Editorial: Preserving communities 

In 2019, Bar Harbor’s only nursing and care facility, Sonogee Rehabilitation and Living Center, closed its doors leaving 53 residents and 58 employees to seek new places to live and to work. At that time, recruitment and retention were citied as issues, as was the increase to minimum wage, which was set to rise from $11 to $12 an hour that year. Sonogee’s owner, North Country Associates, said it also had difficulty meeting an adequate daily occupancy and blamed a program at neighboring Mount Desert Island Hospital for syphoning off would-be patients – something a hospital spokesperson denied.  

Fast forward two years when another of Maine’s bridged islands is facing a long-term care nursing crisis of its own. Last week, the Island Nursing Home in Deer Isle announced what seemed – at least to the public and area elected officials – an abrupt closure of the facility, scheduled to take place in less than two months. A lack of staffing coupled with a lack of affordable housing are to blame, says the hospital administrator. According to reporting from the Maine Monitor, the 70-bed nursing facility has been largely relying on contracted staff and traveling nurses to provide care. In 2021, more than 31 percent of its workforce fit into that category, up from 12 percent in 2018.  

The INH news comes on the heels of two other facilities in the state that have also recently announced imminent closures. They join a list of more than 10 facilities that have closed in the last 10 years.  

In short, about 100 nursing home residents – with an average age of 85 – around the state will need to relocate in the next few months. Some may be forced to move far from friends and family.  

This isn’t just a problem for Deer Isle or for Mount Desert Island. It is a problem that is indicative of much larger issues that have been brewing for years: worker compensation and a lack of affordable housing. Without workers and affordable places for them to live, many businesses are stymied.   

Following the closure announcements and acknowledging the workforce crisis, the Mills administration announced it would release $146 million in state and federal funding to Maine nursing homes, residential care facilities, adult family care homes and hospitals to support workforce recruitment and retention. “This unprecedented amount of supplemental payments for long-term care facilities will help them cover costs resulting from the pandemic and address longstanding workforce challenges as we continue to pursue our broader plan to expand and strengthen Maine’s health care system,” said Jeanne Lambrew, commissioner of the Maine Department of Health and Human Services, in a statement last Wednesday.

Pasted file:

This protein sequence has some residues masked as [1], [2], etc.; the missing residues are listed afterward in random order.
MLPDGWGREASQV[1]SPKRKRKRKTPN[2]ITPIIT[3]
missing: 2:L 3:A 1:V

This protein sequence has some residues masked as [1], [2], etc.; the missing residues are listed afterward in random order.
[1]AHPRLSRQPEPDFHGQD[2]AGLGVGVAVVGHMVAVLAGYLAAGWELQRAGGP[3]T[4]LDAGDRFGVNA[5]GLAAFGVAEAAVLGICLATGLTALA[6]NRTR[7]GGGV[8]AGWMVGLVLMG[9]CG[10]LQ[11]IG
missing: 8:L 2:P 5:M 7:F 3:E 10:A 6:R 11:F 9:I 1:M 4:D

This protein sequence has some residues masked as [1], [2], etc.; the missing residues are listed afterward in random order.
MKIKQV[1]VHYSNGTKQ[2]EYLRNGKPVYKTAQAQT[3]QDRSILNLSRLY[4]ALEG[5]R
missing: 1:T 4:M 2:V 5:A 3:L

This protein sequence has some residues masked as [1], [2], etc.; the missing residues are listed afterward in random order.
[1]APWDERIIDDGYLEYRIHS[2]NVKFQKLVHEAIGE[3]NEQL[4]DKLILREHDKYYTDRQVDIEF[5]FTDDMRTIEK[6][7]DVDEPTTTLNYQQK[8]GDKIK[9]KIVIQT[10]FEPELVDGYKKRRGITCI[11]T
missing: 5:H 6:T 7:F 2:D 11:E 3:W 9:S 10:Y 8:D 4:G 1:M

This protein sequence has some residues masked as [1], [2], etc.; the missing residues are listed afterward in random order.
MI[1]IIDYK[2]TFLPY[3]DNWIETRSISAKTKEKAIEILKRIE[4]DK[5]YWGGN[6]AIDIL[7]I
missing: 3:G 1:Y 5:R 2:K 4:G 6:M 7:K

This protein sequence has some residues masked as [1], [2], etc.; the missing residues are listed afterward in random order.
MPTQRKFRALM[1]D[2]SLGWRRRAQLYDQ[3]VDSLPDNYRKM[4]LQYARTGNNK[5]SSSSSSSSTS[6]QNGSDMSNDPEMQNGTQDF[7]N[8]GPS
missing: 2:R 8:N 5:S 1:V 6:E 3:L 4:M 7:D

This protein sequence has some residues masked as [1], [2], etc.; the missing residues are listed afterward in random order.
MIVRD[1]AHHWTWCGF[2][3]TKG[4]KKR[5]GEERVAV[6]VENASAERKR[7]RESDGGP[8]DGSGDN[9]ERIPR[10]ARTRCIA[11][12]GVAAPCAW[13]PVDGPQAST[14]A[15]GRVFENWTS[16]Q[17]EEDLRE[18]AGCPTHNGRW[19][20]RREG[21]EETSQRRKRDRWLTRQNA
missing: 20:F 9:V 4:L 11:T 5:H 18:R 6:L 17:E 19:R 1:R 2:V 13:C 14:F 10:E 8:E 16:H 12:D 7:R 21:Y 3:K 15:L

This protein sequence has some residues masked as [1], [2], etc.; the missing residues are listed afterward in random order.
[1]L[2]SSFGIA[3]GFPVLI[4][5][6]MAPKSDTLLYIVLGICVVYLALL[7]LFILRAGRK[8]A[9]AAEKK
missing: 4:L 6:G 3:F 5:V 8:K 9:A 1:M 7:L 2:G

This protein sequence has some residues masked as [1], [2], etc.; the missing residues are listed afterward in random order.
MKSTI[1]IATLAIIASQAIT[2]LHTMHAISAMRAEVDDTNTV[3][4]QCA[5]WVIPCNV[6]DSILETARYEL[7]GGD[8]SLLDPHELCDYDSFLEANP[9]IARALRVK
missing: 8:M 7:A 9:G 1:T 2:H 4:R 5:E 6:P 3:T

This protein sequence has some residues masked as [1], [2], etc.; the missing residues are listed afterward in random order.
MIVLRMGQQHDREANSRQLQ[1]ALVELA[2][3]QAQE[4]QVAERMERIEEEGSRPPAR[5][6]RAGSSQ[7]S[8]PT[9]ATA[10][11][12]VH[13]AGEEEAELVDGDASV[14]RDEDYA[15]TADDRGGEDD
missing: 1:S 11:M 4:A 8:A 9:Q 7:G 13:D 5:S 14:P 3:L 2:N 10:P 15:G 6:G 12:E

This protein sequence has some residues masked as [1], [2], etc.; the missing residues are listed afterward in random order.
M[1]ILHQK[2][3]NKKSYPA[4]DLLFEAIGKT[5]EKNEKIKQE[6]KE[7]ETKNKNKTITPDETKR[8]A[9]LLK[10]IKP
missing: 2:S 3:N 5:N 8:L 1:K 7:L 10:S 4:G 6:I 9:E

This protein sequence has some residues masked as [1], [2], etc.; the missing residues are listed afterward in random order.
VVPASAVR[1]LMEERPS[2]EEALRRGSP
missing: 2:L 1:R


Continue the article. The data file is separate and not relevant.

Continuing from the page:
It is safe to say that the lack of access to nursing and long-term care, especially for rural areas of the state, has reached a crisis level. It is time to peel back and examine all the layers that are contributing to the problem.  

Contract workers, who are meant to solve an immediate staffing problem, are not a long-term solution to local employee shortages. Even if you are able to rely on them at least partially, where do they stay? In places like MDI and Deer Isle, housing prices have soared in recent years, compounding the problem.  

Maine is one of the oldest states in the country. As older folks move in, the youth migrate out at almost the same speed, leaving more people who require services than those able to provide them. This dynamic has strained a variety of industries across the state, but few as dramatically as this.  

Nursing home workers have long been underpaid. Addressing this at all levels, including at the federal level where Medicare rates are established, is crucial to stem the flow of workers leaving the field. After all, it is not just about preserving a job, it is about preserving a community.  

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